Jones v. Mississippi

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Jones v. Mississippi
Argued November 3, 2020
Decided April 22, 2021
Full case nameBrett Jones v. State of Mississippi
Docket no.18-1259
Citations593 U.S. ___ (more)
141 S. Ct. 1307
209 L. Ed. 2d 390
Case history
  • Defendant convicted in Lee County Circuit Court; conviction affirmed, Jones v. State, 938 So. 2d 312 (Miss. Ct. App. 2006)
  • Denial of post-conviction relief affirmed, 122 So. 3d 725 (Miss. Ct. App. 2011)
  • Affirmed in part, reversed in part, 122 So. 3d 698 (Miss. 2013)
  • On remand, 285 So. 3d 626 (Miss. Ct. App. 2017)
  • Cert. granted sub nom., Jones v. Mississippi, 140 S. Ct. 1293 (2020)
In the case of a defendant who committed a homicide when he or she was under 18, Miller and Montgomery do not require the sentencer to make a separate factual finding of permanent incorrigibility before sentencing the defendant to life without parole. In such a case, a discretionary sentencing system is both constitutionally necessary and constitutionally sufficient.
Court membership
Chief Justice
John Roberts
Associate Justices
Clarence Thomas · Stephen Breyer
Samuel Alito · Sonia Sotomayor
Elena Kagan · Neil Gorsuch
Brett Kavanaugh · Amy Coney Barrett
Case opinions
MajorityKavanaugh, joined by Roberts, Alito, Gorsuch, Barrett
ConcurrenceThomas (in judgment)
DissentSotomayor, joined by Breyer, Kagan
Laws applied
U.S. Const. amend. VIII

Jones v. Mississippi, 593 U.S. ___ (2021), was a United States Supreme Court case regarding the imposition of life sentences for juveniles. The Supreme Court had previously ruled in Miller v. Alabama in 2012 that mandatory life sentences without parole for juvenile offenders was considered cruel and unusual punishment outside of extreme cases of permanent incorrigibility, and made this decision retroactive in Montgomery v. Louisiana in 2016. In Jones, a juvenile offender who was 15 at the time of his offense, challenged his life sentence following Montgomery but was denied by the state. In a 6–3 decision with all six conservative justices upholding the life sentence without parole for Jones, the Court ruled that the states have discretionary ability to hold juvenile offenders to life sentences without parole without having to make a separate assessment of their incorrigibility.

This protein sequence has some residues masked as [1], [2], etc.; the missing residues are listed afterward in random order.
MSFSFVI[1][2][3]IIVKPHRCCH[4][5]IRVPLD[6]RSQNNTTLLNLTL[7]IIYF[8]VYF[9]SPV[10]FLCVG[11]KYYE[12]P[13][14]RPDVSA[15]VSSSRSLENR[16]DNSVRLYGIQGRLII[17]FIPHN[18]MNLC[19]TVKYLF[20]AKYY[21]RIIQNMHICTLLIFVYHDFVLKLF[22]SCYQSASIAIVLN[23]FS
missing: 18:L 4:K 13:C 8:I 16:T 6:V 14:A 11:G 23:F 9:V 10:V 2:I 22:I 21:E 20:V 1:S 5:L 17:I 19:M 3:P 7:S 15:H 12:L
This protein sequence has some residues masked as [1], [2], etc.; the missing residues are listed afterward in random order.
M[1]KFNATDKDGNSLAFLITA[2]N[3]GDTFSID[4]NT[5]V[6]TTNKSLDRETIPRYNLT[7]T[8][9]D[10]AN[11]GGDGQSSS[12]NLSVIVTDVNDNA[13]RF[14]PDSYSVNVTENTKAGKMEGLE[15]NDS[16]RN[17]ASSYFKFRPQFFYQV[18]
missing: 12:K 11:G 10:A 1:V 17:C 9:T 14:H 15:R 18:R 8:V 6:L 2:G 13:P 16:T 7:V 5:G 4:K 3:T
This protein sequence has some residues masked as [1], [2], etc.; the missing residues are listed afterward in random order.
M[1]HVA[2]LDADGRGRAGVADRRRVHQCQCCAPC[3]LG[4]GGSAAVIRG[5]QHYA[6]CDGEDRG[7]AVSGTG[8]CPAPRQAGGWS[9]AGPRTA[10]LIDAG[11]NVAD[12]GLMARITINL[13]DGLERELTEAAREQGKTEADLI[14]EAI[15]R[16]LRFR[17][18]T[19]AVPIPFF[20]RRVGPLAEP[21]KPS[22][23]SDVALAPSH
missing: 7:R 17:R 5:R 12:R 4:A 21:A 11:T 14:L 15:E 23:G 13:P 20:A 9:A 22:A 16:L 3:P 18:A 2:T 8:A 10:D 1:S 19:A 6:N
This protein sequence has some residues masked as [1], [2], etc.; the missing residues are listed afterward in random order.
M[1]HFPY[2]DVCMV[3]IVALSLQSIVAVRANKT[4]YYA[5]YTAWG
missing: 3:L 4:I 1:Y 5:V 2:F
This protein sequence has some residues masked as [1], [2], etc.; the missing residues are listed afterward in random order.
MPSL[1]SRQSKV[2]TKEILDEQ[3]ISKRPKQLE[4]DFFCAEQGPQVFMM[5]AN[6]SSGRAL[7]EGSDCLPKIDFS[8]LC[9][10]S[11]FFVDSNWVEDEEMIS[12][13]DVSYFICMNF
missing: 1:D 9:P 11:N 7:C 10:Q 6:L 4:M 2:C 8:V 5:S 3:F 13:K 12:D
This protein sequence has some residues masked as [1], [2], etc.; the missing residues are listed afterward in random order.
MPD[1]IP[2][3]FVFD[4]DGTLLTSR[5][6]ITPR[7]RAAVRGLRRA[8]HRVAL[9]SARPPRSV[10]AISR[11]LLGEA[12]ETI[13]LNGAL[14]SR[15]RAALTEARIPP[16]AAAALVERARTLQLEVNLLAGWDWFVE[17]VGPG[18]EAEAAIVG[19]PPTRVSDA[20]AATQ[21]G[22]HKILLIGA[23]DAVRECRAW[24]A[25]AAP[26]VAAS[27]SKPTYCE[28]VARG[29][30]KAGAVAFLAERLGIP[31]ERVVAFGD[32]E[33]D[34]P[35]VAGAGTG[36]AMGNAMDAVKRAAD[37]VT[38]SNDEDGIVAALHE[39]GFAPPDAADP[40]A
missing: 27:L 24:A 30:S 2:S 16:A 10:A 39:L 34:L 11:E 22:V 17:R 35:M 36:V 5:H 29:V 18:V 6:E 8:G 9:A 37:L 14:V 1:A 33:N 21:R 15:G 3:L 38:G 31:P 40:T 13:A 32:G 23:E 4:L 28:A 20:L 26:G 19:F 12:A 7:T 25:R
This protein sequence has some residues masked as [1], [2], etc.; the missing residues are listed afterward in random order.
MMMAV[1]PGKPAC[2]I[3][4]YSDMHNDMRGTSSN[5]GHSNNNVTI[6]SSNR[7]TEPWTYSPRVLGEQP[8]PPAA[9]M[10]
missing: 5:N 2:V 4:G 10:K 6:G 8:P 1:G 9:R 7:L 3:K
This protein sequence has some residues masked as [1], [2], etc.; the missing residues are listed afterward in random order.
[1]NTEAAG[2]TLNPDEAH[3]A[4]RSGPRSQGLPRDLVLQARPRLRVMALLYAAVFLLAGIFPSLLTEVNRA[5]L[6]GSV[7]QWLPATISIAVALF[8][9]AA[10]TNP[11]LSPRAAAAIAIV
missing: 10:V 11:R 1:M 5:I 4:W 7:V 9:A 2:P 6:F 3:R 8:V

On August 9, 2004, 15-year-old Mississippi resident Brett Jones (born July 17, 1989)[1][2] fatally stabbed his grandfather Bertis after a confrontation over Brett's girlfriend. Jones claimed in court his action was in self-defense. In 2005, he was convicted in Lee County Circuit Court and sentenced to life in prison without the possibility of parole, the mandatory sentence under state law.[3][4][5]

In 2012, the Supreme Court ruled in Miller v. Alabama that mandatory life sentences without the possibility of parole for juveniles was considered a cruel and unusual punishment under the Eighth Amendment to the United States Constitution, and that judges in such cases should be able to consider other factors that may influence such acts.[6] The ruling of Miller v. Alabama was made retroactive to all previous cases in the Supreme Court's decision Montgomery v. Louisiana.[7] The decision of Montgomery barred the use of life sentences without parole "for all but the rarest of juvenile offenders, those whose crimes reflect permanent incorrigibility".[4] Following Miller and Montgomery, several states adjusted their laws to reflect the Court's rulings but Mississippi remained a state where life sentences could still be handed to juveniles determined to be incorrigible.[8]

The state of Mississippi granted Jones a rehearing as a result of Montgomery, but still resentenced him to a life sentence without parole.[9] According to Jones' lawyer, the state court failed to consider any aspect related to the "permanent incorrigibility" or potential for rehabilitation, thus violating the ruling from Montgomery, and thus sought appeals through the Supreme Court.[4]